The country must not blink at this prospect of supporting its poor and vulnerable sections. Bringing down LPG costs to affordable levels for the PMUY consumers could come at a cost of ~Rs 33,000 crore a year, if current market prices for LPG persist. With payouts to the states, from the GST compensation cess, well in excess of Rs 1,00,000 crore a year, winding down this June, it is an opportune time for the Centre to repurpose the cess and reinstate financial support that targets the poorest. It is an eye-watering level of support, but it is merely making up for decades of ignoring their needs and subjecting them, and indeed much of the country, to the harmful impacts of solid fuel use. Consider this compelling case for pulling all-stops to finance the consumption of clean fuels by the poor. Between 2002 and 2021, ~Rs 20,000 crore has been spent each year (in constant 2011-12 rupee) in supporting the non-PMUY LPG consumer in India. These are the early adopters, city dwellers and higher-income groups in rural areas. However, only Rs 3,500 crore (in constant 2011-12 rupee) per year has been spent in the last five years, in supporting the poorest consumers (PMUY beneficiaries). Now, there are no signs of a subsidy being reinstated.
The poor, who are disproportionately impacted by prolonged usage of solid fuels must surely be asking, ‘apna time kab aayega’ (when will our time come)? We must, therefore, ask the question: Is it not time to make up for all these years of inaction, when the needs of the poorest consumers were not prioritised, and the Indian state continued to prop up early adopters who have harvested the health and economic benefits of consuming LPG over decades? Many pundits, in their assessment of the outcome of the 2019 elections, attributed the pace and scale of deployment of the PMUY scheme, as one of the main reasons the rural population gave a vote of confidence to PM Modi’s government. Reminders of the scheme dot the urban landscape even to this day. Ujjwala is a powerful brand in itself, and a popular one at that. Letting it die slowly is sending a strong signal and makes a mockery of the administrative efforts that were made in rolling it out in the first place.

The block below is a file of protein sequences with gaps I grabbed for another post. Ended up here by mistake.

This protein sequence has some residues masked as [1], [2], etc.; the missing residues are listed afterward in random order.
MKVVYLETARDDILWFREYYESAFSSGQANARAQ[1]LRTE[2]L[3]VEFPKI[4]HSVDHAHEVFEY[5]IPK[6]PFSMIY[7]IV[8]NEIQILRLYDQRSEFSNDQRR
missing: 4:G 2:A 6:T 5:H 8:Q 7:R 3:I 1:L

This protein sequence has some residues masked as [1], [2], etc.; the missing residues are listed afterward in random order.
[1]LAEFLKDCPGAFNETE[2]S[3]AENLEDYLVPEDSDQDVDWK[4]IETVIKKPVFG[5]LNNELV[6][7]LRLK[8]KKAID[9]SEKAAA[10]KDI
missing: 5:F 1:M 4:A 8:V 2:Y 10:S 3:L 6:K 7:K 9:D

Sustained support, in consuming merit goods like LPG, could precipitate behaviour change and wean households away from the reliance on solid fuels. This shift away could play an important role in achieving targets under the National Clean Air Plan as well, and help focus the efforts in reining in the egregious polluters. More importantly, the pursuit of clean cooking will have significant effects on health outcomes, especially that of women and children. To that end, the expenditure on clean cooking must be seen as supplementing and complementing the expenditure on core health programmes that focus on women and children’s health, and on health and family welfare more broadly (a total budget in excess of Rs 1 lakh crore in FY23 is earmarked for these ministries). Thus, it is important to ensure that budgetary allocations targeting health and well-being are reviewed, keeping in mind the interlinkages between indoor and ambient pollution and health outcomes. And, if needed, budgets must be further bolstered to help achieve the desired outcomes of a healthy and productive population that then truly puts us on the path to being ‘atmanirbhar’.
The author is fellow and director, Council on Energy, Environment and Water (CEEW)